Wil Schroter: Such a good movie. But here's the thing. I think the first step is just being very honest that I need to get out of this. I think that's the hardest part of all this is that we don't want to make that admission that this thing is broken for us for whatever reason and the reasons can all be valid, but just saying, look, I need to make a hard cut. Most founders, I know that probably should be making the hard cut. Just refused to do it somewhere between pride and guilt and opportunity and all of these things. They just get deadlocked in it. And I was too, I tried on numerous occasions to find someone else to run a company for me and it never worked. I found great people, they're good friends of mine, it just never, ever, ever worked where I made the mistake is I kept trying to replace myself with one person. So bringing back to this, yep, what I would have done in retrospect is I would have tried to figure out first how to level up all the people that are part of the organization To give them 20-30% more responsibility. Yes, basically to spread the load, yep. And this is where I think it gets interesting and I think in another episode, we might have talked about this about basically how to replace myself or someone else should be doing this and it's all the same things apply. But I think the first thing to do is start to not jump out right away, just say, hey, it's a hard cut, I'm out of here. It's to start to say, let me try to push as much responsibility onto the folks of other, other parts of the organization, ideally reward them accordingly and try to get 2030, 50% of the burden off of my shoulders and see how that feels. Maybe that's where I'm stuck heaven forbid I try to replace myself or shut down the organization only to come to find later that actually the issue is I just need a less workload. Imagine that.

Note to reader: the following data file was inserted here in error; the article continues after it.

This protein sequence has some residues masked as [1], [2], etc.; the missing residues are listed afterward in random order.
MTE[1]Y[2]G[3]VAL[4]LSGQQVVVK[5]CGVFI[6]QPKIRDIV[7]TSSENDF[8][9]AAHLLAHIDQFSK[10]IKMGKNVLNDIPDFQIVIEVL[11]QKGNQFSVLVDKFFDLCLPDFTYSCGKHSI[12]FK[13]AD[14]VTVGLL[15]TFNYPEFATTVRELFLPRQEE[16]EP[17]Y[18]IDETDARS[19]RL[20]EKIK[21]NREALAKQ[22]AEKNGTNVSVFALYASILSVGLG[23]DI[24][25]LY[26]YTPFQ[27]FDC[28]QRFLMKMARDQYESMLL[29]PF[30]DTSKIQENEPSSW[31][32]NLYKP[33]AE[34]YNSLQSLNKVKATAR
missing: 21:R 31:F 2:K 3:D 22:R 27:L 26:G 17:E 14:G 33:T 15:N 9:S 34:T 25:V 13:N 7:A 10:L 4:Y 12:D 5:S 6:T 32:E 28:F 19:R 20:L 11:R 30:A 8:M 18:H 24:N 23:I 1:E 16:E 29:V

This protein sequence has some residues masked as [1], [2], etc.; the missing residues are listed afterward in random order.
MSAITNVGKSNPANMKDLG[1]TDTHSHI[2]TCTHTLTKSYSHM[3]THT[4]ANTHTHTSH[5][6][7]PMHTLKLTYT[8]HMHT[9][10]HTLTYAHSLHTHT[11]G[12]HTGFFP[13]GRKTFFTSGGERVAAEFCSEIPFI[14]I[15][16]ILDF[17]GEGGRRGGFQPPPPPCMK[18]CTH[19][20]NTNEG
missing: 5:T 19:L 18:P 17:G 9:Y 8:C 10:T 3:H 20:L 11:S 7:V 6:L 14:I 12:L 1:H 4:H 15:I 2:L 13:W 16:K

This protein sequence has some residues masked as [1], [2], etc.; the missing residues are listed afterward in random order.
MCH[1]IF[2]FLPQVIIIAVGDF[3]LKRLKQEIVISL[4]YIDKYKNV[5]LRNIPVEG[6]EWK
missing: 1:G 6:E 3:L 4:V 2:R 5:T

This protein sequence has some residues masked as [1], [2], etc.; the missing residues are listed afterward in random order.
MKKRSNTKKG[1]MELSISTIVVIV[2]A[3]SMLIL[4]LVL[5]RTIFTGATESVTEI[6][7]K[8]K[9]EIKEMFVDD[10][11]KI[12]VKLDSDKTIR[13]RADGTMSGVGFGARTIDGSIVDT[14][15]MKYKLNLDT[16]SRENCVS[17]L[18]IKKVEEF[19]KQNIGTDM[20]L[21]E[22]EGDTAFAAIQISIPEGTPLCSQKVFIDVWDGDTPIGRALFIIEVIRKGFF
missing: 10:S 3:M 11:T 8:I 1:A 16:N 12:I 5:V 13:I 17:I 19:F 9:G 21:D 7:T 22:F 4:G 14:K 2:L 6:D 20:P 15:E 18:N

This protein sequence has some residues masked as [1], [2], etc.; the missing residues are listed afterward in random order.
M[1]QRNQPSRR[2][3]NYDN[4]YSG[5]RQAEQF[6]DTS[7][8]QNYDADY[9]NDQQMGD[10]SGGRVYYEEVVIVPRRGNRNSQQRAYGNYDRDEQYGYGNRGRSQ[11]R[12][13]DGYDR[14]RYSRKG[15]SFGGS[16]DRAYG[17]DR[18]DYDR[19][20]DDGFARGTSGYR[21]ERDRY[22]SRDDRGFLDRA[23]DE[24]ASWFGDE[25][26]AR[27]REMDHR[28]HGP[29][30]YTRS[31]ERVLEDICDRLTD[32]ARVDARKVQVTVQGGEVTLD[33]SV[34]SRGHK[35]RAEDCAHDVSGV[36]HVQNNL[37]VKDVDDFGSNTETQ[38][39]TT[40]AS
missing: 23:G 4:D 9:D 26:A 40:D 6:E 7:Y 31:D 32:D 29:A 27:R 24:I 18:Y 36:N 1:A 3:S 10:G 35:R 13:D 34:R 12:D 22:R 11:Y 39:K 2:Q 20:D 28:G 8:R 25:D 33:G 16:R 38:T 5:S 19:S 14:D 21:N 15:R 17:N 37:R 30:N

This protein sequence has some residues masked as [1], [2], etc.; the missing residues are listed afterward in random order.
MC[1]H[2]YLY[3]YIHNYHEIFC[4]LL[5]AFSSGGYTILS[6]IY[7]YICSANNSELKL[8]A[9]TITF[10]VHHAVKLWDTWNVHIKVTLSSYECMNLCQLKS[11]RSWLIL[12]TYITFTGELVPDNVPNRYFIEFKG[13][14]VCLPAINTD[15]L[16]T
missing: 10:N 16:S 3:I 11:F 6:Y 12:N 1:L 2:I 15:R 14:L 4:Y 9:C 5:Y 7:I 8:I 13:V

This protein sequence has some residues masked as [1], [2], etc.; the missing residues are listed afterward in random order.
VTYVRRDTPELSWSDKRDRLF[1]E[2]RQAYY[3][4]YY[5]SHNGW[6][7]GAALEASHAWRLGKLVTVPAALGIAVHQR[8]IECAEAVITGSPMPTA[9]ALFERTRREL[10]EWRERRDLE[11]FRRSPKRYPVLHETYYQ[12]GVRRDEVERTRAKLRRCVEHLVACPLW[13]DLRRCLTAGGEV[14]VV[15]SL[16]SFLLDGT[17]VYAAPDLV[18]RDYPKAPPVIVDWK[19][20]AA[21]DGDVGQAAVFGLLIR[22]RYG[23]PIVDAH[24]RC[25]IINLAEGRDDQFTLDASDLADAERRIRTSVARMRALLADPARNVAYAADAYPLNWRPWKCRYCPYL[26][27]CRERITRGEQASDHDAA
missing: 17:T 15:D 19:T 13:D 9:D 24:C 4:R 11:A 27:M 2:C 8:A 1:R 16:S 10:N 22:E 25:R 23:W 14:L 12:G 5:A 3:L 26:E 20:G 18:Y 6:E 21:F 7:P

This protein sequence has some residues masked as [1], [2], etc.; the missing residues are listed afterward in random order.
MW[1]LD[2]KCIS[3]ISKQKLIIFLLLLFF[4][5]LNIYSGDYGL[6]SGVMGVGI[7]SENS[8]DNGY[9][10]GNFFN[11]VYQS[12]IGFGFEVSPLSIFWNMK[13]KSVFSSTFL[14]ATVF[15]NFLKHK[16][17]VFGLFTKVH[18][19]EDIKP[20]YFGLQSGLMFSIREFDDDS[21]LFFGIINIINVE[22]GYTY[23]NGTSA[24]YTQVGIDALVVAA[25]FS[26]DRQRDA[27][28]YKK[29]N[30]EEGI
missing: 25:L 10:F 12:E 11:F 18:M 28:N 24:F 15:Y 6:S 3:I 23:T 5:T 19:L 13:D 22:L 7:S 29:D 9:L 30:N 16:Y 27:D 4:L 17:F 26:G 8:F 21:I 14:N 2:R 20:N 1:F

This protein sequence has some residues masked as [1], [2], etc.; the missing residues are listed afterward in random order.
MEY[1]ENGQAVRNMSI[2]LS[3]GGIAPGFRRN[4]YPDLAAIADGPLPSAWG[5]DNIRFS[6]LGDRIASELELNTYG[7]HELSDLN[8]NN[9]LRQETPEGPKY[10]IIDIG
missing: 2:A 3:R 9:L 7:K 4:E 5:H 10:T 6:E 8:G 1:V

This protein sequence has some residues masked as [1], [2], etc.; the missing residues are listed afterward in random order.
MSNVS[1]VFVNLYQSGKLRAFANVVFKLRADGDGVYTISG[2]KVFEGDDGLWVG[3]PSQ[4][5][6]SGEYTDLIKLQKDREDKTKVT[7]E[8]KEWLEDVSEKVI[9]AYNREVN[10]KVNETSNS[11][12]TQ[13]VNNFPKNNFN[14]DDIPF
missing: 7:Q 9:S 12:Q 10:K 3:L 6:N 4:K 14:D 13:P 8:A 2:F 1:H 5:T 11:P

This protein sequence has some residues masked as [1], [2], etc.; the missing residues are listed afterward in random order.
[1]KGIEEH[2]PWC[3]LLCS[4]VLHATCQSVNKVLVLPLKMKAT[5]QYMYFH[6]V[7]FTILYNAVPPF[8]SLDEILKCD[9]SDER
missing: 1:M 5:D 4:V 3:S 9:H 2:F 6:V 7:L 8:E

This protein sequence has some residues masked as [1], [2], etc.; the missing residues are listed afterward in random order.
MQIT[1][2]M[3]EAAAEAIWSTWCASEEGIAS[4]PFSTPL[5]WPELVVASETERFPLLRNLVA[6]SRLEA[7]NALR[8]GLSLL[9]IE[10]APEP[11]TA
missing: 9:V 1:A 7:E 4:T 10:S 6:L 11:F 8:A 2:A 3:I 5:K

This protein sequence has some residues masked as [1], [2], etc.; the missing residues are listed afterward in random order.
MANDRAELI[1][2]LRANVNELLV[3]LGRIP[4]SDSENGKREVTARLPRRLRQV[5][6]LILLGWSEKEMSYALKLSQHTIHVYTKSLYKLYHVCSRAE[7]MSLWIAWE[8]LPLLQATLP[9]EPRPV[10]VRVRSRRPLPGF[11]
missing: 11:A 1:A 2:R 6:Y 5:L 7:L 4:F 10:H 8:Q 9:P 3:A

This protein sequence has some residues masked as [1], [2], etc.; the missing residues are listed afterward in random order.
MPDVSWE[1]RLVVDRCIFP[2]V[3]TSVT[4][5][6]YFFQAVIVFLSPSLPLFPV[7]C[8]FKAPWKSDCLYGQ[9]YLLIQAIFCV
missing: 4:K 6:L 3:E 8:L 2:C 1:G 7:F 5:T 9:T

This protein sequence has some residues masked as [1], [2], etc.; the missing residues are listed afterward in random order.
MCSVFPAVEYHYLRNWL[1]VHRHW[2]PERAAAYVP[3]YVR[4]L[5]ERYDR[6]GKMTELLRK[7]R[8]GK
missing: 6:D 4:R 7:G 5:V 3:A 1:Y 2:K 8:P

Ryan Rutan: Yeah. And we talked about a lot of these things in that other episode as well, you know, different, different ways that you can, you can kind of load balance and logical people to take on additional responsibility. And you know, it's funny, we don't think about it this way, but as the company grows, you know, we start off as being responsible for everything and, and so there is, there's some degree of kind of planned atrophy here, where you have to, as the company grows as a founder, you're consistently handing pieces of that responsibility off. What's interesting is that there's probably a way to, to map that to some of these issues we're having like founder boredom or, or burn out depending on what we hand off. Right? Sometimes we hand things off. Opportunistically based on who's on the team that can take it on rather than I'd like to get rid of this because I don't want to do it and sometimes you end up doing is giving away all the good tasks, things you enjoy doing and you're stuck with the ship that's left over, right? So being a little more careful about how we go through this atrophy. Um could could actually be highly beneficial to keeping us out of the situation. Um but if you're already there understand that this is kind of a natural part of founder growth is that you have to start to shed some of the responsibility, you can't hold onto everything. Um and certainly if you're, if you're actually trying to extricate yourself from the business, you're going to have to do that, you're going to have to divide those tasks out, give them to people across the organization. Um kind of opportunistically or you know based on their skill sets. Um and you may have to bring in some additional resources to cover it. But to your point trying to do that with a with a one shot, one kill bring in, you know, you're one person replacement, extremely, extremely difficult unless you're Mark Zuckerberg and data from next generation happens to be available.

Wil Schroter: That's true. Every time I see him, that's exactly what I see

Ryan Rutan: now, still one of my favorite memes.